Economic improvement and investor interest in diversifying assets were some of the key issues examined by a panel of commercial real estate industry leaders at NAIOP New Jersey’s Annual Meeting and Commercial Real Estate Outlook, held at the Hilton Short Hills.
More than 150 attendees engaged with panel members in a lively discussion of the current industry climate and future trends, led by Kim Brennan, former Cushman & Wakefield New Jersey market leader, and now COO for Colliers International’s New York/Tri-State operations.
“We’re bullish on industrial,” said Joseph Taylor, president and CEO of Matrix Development Group, a view echoed by others on the panel. “Our focus is on buying land, and we’re big believers in speculative development. We’ve got half a million square feet of spec up now and another 1.5 million square feet coming up by the end of the year.”
Multifamily is another sector showing continued strength, despite concerns about overbuilding.
“In New Jersey, everyone wants to get into apartments,” said Eric Witmondt, CEO of Woodmont Properties. “It’s a financial business, and as long as the capital wants apartments, New Jersey will be positioned well in the overall economy.”
Asked about the perception that there is an oversupply of product, Witmondt noted that this may be a site-specific issue.
“There was enormous pent-up demand, and overall there is still plenty of room for growth. As prices rise in areas like New York City and Brooklyn, a lot of product in places like Jersey City will be absorbed.”
Lower gas prices resulting in more disposable income for consumers has been a key factor in sustained demand in the retail sector. “We’re seeing grocery-anchored properties trading in the high 5’s,” said Jose Cruz, senior managing director with HFF. “Retail has been consistent, and many who have been buying multifamily now feel the need to diversify.”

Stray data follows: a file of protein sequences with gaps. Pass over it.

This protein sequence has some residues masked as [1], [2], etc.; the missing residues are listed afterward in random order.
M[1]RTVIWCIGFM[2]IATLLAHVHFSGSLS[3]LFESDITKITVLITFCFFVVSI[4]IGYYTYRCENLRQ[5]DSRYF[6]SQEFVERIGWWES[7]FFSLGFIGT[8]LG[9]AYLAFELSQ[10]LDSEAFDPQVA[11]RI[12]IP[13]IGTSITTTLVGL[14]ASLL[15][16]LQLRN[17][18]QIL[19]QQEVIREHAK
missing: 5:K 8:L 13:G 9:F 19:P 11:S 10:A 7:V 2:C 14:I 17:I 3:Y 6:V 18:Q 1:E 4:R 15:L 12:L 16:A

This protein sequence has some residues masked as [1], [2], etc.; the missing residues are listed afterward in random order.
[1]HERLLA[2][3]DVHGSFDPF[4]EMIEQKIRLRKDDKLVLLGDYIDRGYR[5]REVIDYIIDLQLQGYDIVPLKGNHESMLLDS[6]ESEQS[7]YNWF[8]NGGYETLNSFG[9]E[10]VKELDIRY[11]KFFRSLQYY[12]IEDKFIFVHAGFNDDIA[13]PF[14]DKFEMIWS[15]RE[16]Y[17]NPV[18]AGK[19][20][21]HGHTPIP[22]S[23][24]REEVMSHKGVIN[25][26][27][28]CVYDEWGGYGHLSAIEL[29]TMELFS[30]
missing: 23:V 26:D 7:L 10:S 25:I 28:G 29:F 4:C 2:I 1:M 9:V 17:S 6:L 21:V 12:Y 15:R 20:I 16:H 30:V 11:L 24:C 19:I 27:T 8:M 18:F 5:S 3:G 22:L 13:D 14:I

Cruz also cited growth in the office market, particularly in the suburbs, and attributes this in part to increased interest by investors in diversifying their assets.
“Suburban office closings are up 18% nationally over last year. There’s now demand, and we’re seeing a change on the investor side and transactions closing.”
Jonathan Schultz, co-founder and managing principal of Onyx Equities, LLC, noted, “There is so much money chasing capital. We are going to have a lot of velocity in 2015, 2016, and 2017. The average CMBS is down and we’re selling deals that we’ve stabilized.”
In terms of current or future challenges, the prospect of both rising interest rates and property taxes continue to be causes for concern, as does the cost of doing business in a state “where success is so dependent on municipalities and counties,” according to Michael McGuinness, CEO of the commercial real estate development association.
“However, we are seeing more openness to change as municipalities realize the benefits that come with commercial development and as developers focus on creating a positive impact in the community,” said McGuinness.
Schultz added, “I see another three to five years of entrenching. People need to figure out how their towns are going to work in the future to make things more productive.”